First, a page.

Russia is fighting coronavirus in 11 time zones. But Moscow and the regions are worlds apart

A Russian Communist party supporter carries a red flag as he walks along Red Square in Moscow on May 1, 2020. - The Labour Day celebrations were cancelled due to pandemic threat of Covid-19. (Photo by Yuri KADOBNOV / AFP) (Photo by YURI KADOBNOV/AFP via Getty Images)

The Russian capital was the hardest hit. Of Russia’s 281,752 confirmed cases, over half – 142,824 – are in Moscow, coronavirus headquarters said on Sunday. But the virus is now spreading to the regions of Russia, a huge land mass covering 11 time zones and includes some of the country’s most remote and impoverished places.

In a videoconference meeting on Monday with Russia’s 85 regional leaders, Russian President Vladimir Putin said that the burden would fall on local leaders to decide whether to continue blocking measures or to begin to cautiously lift restrictions to reopen the economy. .

“We have a large country,” he said. “The epidemiological situation varies from one region to another. We have taken this into consideration previously, and now in the next phase, we must act in an even more specific and careful way”.

According to official statistics, the pandemic has reached all constituent parts of Russia, from the Kaliningrad enclave between Poland and Lithuania to the remote autonomous okrug of Chukotka, across the Bering Strait from Alaska. Regions of Russia are also starting to report their numbers, sometimes showing a disparity between nationally published statistics on mortality and infections published on the stopcoronavirus.rf portal and local government websites.

Kaliningrad region, for example, reported 13 dead as of Friday, while the nation’s coronavirus headquarters reported 11. The contrast between national and local mortality data was even more evident in the Chelyabinsk region of the Urals: Local authorities there reported 10 deaths related to Covid-19 in addition to six deaths attributed directly to coronavirus on the national portal.

Russian Deputy Prime Minister Tatiana Golikova told Russian news this week that the Russian government has not manipulated statistics, but Russia’s mortality figures have become political football. Observers noted the relatively low overall death toll in Russia – a total that currently stands at 2,631, according to the country’s coronavirus headquarters – although the country occupies second place in the world in the number of confirmed cases , behind the United States.

In Moscow, health officials responded to media reports that he was underestimating the deaths from Covid-19, claiming that his data was “absolutely open”. But the city’s health department also acknowledged that only deaths that were found through post mortem autopsy were directly caused by coronavirus complications.

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And the capital proceeds with caution. Earlier this week, Putin announced a gradual easing of restrictions across the country, at the discretion of the local leadership. But Moscow Mayor Sergey Sobyanin later made it clear that he was in no hurry to end the blockade.

“The premature removal of restrictions carries a real risk of a second pandemic,” he said in a statement on Thursday. “Unjustified delays will affect people even in the strongest way.”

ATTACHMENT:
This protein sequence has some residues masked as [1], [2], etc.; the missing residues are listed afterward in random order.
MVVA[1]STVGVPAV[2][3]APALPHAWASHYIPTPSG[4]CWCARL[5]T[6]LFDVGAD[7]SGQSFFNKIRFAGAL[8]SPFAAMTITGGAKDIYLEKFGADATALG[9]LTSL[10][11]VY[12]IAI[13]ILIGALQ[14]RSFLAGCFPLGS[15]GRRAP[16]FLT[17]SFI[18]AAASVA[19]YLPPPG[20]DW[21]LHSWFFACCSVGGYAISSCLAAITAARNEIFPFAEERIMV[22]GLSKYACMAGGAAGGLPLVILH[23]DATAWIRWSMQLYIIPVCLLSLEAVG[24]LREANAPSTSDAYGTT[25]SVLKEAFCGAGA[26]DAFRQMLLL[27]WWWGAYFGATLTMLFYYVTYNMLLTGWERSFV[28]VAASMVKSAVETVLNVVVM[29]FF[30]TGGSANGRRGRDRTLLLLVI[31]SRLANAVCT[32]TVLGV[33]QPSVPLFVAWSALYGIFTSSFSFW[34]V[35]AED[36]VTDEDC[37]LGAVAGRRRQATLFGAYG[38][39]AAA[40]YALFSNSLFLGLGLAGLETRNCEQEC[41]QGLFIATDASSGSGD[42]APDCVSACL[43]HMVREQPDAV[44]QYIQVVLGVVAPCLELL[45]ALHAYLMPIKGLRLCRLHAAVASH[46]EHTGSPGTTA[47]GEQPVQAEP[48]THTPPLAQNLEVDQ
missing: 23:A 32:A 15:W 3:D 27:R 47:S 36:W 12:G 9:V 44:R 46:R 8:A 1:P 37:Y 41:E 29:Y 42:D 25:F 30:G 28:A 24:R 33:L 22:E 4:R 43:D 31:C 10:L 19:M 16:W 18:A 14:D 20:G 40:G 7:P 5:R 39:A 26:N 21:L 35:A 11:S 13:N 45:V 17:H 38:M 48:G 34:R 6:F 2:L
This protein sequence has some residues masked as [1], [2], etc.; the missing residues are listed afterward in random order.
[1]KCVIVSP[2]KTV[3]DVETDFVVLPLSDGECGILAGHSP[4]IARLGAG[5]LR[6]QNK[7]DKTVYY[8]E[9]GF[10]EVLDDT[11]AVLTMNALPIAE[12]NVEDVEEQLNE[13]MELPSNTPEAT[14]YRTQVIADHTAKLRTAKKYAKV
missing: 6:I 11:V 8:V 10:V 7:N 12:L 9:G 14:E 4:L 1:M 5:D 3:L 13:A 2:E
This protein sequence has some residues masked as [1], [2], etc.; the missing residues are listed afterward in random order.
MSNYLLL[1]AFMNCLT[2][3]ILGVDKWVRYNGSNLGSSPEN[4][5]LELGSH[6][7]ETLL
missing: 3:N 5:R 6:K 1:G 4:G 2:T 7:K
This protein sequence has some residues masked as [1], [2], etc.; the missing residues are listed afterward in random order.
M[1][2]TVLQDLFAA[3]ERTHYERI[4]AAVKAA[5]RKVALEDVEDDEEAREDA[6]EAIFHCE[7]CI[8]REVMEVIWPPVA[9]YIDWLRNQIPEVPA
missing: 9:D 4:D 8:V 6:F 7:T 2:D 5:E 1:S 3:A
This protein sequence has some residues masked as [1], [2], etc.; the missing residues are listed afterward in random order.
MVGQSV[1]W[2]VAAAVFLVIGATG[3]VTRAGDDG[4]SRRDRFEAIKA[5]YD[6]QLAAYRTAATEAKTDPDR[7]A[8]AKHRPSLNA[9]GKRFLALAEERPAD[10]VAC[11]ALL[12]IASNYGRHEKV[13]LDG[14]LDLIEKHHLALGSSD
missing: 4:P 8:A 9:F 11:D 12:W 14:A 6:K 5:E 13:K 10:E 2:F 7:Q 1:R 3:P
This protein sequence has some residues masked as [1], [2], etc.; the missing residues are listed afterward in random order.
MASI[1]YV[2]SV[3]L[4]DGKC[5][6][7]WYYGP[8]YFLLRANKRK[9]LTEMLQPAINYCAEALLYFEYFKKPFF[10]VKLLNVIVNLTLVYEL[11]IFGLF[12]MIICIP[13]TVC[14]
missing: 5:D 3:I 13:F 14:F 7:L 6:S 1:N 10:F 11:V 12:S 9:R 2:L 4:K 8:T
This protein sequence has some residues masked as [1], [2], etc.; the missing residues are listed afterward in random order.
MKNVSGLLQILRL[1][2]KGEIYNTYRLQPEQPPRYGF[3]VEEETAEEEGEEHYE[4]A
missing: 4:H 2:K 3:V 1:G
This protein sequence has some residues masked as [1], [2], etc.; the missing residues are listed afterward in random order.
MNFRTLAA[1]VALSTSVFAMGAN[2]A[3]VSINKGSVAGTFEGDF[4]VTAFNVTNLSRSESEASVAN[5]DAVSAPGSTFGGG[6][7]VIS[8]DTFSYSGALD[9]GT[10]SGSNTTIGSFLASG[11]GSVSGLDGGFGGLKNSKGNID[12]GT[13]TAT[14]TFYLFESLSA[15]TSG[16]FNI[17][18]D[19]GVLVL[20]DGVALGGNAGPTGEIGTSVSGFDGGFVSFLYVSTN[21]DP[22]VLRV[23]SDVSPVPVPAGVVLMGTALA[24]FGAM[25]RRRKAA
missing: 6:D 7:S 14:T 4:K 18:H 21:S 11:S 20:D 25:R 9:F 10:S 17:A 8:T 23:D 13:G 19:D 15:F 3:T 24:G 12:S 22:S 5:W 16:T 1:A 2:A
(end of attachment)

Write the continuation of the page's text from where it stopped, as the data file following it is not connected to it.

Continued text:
Sobyanin was, in many respects, the public face of Russia’s struggle with the coronavirus, while Putin took refuge in his Novo-Ogaryovo residence.
President Putin attends a video conference from his Novo-Ogaryovo state residence outside Moscow on May 14.

As the cases started to accelerate in April, Moscow authorities opened a new coronavirus hospital, built in about a month. And the Sobyanin government oversaw the introduction of electronic passes to enforce blocking measures, controversial measures ahead of the rest of the country. The city is also launching an extensive coronavirus screening program which will be free to the public.

Health system in crisis

Moscow, in many ways, is better equipped to deal with the crisis than Russia’s poorer regions. It has a concentration of wealth and budgetary resources which is the envy of the rest of the country.

Under Sobyanin, the Russian capital, which in the pre-coronavirus era was turning into an Instagram-friendly landscape of refurbished parks, trendy restaurants and high-end properties, it enjoyed insane municipal spending.

Last year the main commercial newspaper Vedomosti reported that the city’s budget for beautification projects over the past decade – over 1.5 trillion rubles ($ 20.5 billion), according to the Moscow budget data – was almost equivalent to the total amount spent on similar projects around the country.

People in guards disinfecting Moscow's Red Square.
Old excavators bury a victim of COVID-19 while relatives and friends are at a safe distance, in a cemetery in Kolpino, outside St. Petersburg, on Friday.

It is not necessary to travel far outside of Moscow to see the disparities in living standards and the decrepitude of the health system.

A viral Youtube video recently published by the famous Russian journalist Irina Shikhman showed a visit to the city of Ivanteyevka, a city just over 10 miles outside the Moscow city limits of a local clinic as it receives a delivery of personal protective equipment. As Shikhman begins the formal interview, a masked doctor claims that he has no “complaints” about supplies and that he has enough staff to manage patients.

But the images in the video, which had more than 3,327,000 views, shows the peeling paint and the dimly lit interior of the facility and underscores the shocking conditions of the Russian provincial health care system. It seems that in this sprawling country, time is not the only thing that differs between the capital and the regions.

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This story has been updated.


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